Goldman–Sachs family

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The Goldman–Sachs family is a prominent family and financial dynasty of German Jewish descent, known for the leading investment bank Goldman Sachs. Marcus Goldman's youngest daughter, Louisa, married Samuel Sachs, the son of close friends and fellow Lower Franconia, Bavaria immigrants.[1] Louisa's older sister and Sam's older brother had already married. His oldest son, Julius Goldman, married Sarah Adler, daughter of Samuel Adler.[2] In 1882, Goldman invited his son-in-law Samuel to join him in the business and changed the firm's name to M. Goldman and Sachs. For almost fifty years, all the partners came from the extended family.[3]

Family tree[edit]

Marcus Goldman
  • Marcus Goldman (1821–1904), founder of Goldman Sachs, married to Bertha Goldman
    • Julius Goldman married to Sarah Adler Goldman, daughter of Samuel Adler (1809–1891)
      • Hetty Goldman (1881–1972), archaeologist
      • Agnes Goldman Sanborn (1887–1984), married to Ashton Sanborn (1882–1970), archaeologist
    • Rebecca Goldman Dreyfuss, married to Ludwig Dreyfuss (–1918)[4]
    • Rosa Goldman Sachs married to Julius Sachs (1849–1934)
    • Louisa Goldman Sachs married to Samuel Sachs (1851–1935)
      • Paul J. Sachs (1878–1965), art historian, married to Meta Pollak (–1961)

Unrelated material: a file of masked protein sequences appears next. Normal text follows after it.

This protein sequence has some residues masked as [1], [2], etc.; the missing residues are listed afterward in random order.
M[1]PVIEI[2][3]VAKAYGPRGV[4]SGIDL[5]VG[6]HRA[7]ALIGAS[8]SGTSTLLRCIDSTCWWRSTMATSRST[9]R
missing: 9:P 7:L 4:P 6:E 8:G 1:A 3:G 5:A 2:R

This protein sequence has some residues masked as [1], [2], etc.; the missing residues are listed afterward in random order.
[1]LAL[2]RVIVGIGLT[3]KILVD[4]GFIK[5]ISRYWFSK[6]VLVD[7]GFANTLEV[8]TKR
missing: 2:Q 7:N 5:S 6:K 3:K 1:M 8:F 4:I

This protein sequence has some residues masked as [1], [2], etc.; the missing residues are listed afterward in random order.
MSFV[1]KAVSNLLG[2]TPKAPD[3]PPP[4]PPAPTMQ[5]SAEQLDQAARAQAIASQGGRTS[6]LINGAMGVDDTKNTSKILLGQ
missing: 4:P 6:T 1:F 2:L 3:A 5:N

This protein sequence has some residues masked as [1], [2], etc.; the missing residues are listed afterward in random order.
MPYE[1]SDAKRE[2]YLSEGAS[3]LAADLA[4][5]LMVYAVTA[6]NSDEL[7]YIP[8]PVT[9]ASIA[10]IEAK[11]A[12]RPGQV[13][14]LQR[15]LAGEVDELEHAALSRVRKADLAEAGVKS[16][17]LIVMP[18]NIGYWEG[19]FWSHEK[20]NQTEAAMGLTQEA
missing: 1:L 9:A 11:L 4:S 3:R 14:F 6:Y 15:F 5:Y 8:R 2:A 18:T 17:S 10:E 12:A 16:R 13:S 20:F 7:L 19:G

• Elizabeth Sachs
        • Celia Sachs Robinson, married to Charles A. Robinson, Jr. (1900–1965), classical scholar
        • Marjorie Sachs
      • Walter E. Sachs (1884–1980), banker (partner at Goldman Sachs 1928–1959),[5] married to Mary Williamson (1911–), actress
        • Katherine Russell Sachs (1943–)
        • Philip Williamson Sachs (1949–)
    • Henry Goldman (1857–1937), banker, married to Babette Kaufman (1871–1954)
      • Florence Goldman (1891–1960), married to Edwin Chester Vogel (1884–1973)
      • Henry Goldman Jr., married to Adrienne Straus Goldman

References[edit]

  1. ^ Kappner, Cordula (2008-03-12). "Marcus Goldmann und der amerikanische Traum". Mainpost (in German). 
  2. ^ Cohen, Getzel M.; Joukowsky, Martha Sharp (2006). Breaking Ground: Pioneering Women Archaeologists. University of Michigan Press. p. 299. ISBN 0472031740. 
  3. ^ a b Fisher, June Breton (2010). When Money Was in Fashion: Henry Goldman, Goldman Sachs and the Founding of Wall Street. Palgrave MacMillan. 
  4. ^ "Dreyfuss Left $1,305,318: Bulk of Wealth Will Benefit Jewish Philanthropies". New York Times. August 19, 1919. 
  5. ^ "Walter E. Sachs, 96, of Financial House; Was a Partner in Goldman, Sachs Since 1910, Guiding Concern Through Difficult Times". New York Times. August 23, 1980. 
  6. ^ "Paid Notice: Deaths: Breton Fisher, June, of Santa Barbara, CA". New York Times. January 15, 2012. 

Further reading[edit]

  • Birmingham, Stephen (1996). Our Crowd: The Great Jewish Families of New York. Syracuse University Press. ISBN 0815604114. 
  • Supple, Barry E. (1957). "A Business Elite: German-Jewish Financiers in Nineteenth-Century New York". Business History Review 31 (2): 143–178. JSTOR 3111848. 
  • Alef, Daniel (2010). Henry Goldman: Goldman Sachs and the Beginning of Investment Banking. Titans of Fortune. ISBN 1608043169. 
  • Fisher, June Breton (2010). When Money Was in Fashion: Henry Goldman, Goldman Sachs and the Founding of Wall Street. Palgrave MacMillan. 
  • C-SPAN BookTV, author presents When Money Was in Fashion [1]